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Are there any government forms to complete?

 

The bank or financial institution will have the necessary authorization forms for you to complete in order to establish an HSA. An eligible individual may establish an HSA with or without involvement of his or her employer. However, employer contributions to an HSA must be reported on the employee's Form W-2. The IRS will release forms and instructions, on how to report HSA contributions and distributions.

 

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What happens if I have not used all of the money in my account by the end of the year?

 

Funds placed in an HSA, as well as any accumulated interest, may be rolled from one year to the next year. Unlike a Flexible Spending Account, this is not a "use it or lose it" arrangement.

 

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How do I receive reimbursement for qualified medical expenses?

 

In most situations the financial institution will set up the account and may provide you with a checkbook and/or debit card for withdrawals from your account. It is the individual's responsibility to prove to the IRS that distributions from the HSA were for qualified medical expenses. Therefore, you should keep all of your receipts.

 

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Are insurance premiums reimbursable from my HSA?

 

Generally, health insurance premiums do not qualify as a medical expense. However, under 213(d) of the Internal Revenue Code, funds may qualify for distribution if they are used for:

 

  • COBRA premiums
  • Long-term care insurance premiums (subject to annual dollar limits based on age)
  • Health plan premiums while an individual is receiving unemployment compensation
  • Medicare Part B premiums
  • Retiree premiums for employer provided coverage

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Do I have to keep track of how much money is in my account during the year?

 

As with any investment account, you will receive a monthly statement of your account balance from your financial institution/account trustee.

 

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What is a high deductible health plan?

 

An HDHP is a health insurance plan as defined in IRS Code Section 223. To qualify as a HDHP you must be enrolled in a health care plan that has minimum annual deductibles of $1,200 for individual coverage or $2,400 for family coverage. The annual out-of-pocket expense maximums (including deductibles and co-payments but not including premiums) cannot exceed $6,050 for individuals or $12,100 for families. These deductible and out-of-pocket amounts (for 2012) will be indexed annually for inflation. For 2013, the minimum annual deductible amount for individual coverage is $1,250 and for family coverage is $2,500. Also for 2013, the annual out-of-pocket expense maximums (including deductibles and co-payments but not including premiums) cannot exceed $6,250 for individuals or $12,500 for families. Please refer to your plan documents for your employer's plan limits.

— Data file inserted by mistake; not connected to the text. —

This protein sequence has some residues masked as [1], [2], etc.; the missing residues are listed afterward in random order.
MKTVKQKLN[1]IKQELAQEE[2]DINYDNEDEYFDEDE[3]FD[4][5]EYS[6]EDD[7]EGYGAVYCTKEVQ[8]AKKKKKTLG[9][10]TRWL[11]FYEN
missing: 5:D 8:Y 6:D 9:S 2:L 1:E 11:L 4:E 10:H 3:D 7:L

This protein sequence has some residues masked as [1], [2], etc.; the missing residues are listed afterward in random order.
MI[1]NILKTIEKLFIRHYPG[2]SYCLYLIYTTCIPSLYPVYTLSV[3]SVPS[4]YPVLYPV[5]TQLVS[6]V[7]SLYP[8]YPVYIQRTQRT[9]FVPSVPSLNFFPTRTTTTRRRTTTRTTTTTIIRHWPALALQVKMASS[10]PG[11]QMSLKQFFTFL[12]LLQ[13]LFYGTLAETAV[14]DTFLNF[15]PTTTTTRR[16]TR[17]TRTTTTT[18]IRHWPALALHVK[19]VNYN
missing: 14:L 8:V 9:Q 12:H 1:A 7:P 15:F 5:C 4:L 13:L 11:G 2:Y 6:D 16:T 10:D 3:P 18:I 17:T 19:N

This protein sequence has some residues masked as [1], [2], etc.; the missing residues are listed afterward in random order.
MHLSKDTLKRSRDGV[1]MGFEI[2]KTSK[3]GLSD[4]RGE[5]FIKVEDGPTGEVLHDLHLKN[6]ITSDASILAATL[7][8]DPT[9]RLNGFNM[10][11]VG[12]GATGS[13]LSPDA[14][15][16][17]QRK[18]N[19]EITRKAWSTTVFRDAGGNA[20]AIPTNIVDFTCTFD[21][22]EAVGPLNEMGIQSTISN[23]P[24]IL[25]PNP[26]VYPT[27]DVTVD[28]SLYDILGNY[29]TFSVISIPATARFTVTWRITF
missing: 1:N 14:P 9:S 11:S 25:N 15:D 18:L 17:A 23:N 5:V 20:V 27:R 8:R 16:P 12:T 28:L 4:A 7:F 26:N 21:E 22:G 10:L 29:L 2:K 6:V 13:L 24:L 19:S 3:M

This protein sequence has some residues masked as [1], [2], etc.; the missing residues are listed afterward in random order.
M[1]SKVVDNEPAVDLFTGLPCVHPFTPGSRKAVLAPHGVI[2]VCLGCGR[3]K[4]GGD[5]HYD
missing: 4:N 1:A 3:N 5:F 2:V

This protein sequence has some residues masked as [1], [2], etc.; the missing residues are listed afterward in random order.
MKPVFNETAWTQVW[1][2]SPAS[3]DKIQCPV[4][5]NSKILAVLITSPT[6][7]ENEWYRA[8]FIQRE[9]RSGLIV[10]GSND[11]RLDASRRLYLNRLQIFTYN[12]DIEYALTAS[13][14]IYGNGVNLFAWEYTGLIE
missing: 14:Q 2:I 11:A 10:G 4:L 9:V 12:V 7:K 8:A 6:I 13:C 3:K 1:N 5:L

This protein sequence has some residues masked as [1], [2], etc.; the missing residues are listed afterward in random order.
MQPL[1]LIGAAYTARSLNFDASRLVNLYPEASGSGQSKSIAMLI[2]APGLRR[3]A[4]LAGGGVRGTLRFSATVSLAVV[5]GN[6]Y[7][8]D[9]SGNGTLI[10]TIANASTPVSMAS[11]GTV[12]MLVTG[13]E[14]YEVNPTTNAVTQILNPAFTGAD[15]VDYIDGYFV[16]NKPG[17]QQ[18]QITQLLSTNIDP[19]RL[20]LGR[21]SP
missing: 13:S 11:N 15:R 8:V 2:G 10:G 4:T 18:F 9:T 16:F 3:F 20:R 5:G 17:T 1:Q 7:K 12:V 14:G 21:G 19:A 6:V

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If I leave my job, what happens to my HSA?

 

You own the account and any funds contributed to it immediately. The HSA is portable and you take it with you, even if you leave employment. If you want to move your account from one financial institution to another institution, you can receive a distribution from the HSA and then roll the funds into another eligible account. This transaction must occur within 60 days to avoid paying taxes on the savings.

 

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What happens to the HSA upon death?

 

You have the right to designate a beneficiary of your HSA in the event of your death. If your designated beneficiary is your spouse, that person may continue to use the HSA to pay qualified medical expenses. If your designated beneficiary is someone other than your spouse, then your HSA ceases to qualify as an HSA and the value of the account will be included in the gross income of the beneficiary.

 

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Are HSAs subject to COBRA continuation coverage?

 

No, HSAs are not subject to COBRA continuation coverage.

 

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Is there anything else I should know about this benefit plan?

 

  • In order to be considered an HSA qualified high deductible health plan under the United States Department of Treasury guidelines, all services must be subject to the deductible before benefits can be paid.
  • Some preventive benefits are covered at 100 percent when using in-network providers. Please refer to your benefit materials for specific coverage information.
  • Deductible and out-of-pocket limits do not apply to out-of-network expenses, and these may be higher than the in-network limits. Therefore, you will receive the greatest level of benefits by using in-network providers.

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If I have any questions regarding my HSA account, whom do I call?

 

You should contact your account trustee.

 

If your employer is using The Bank of New York Mellon as your trustee, call 1 877 484-5033, visit hsamember.com or write The Bank of New York Mellon Contact Center, PO Box 4038, 462 Washington Street, Woburn, MA 01888-4038.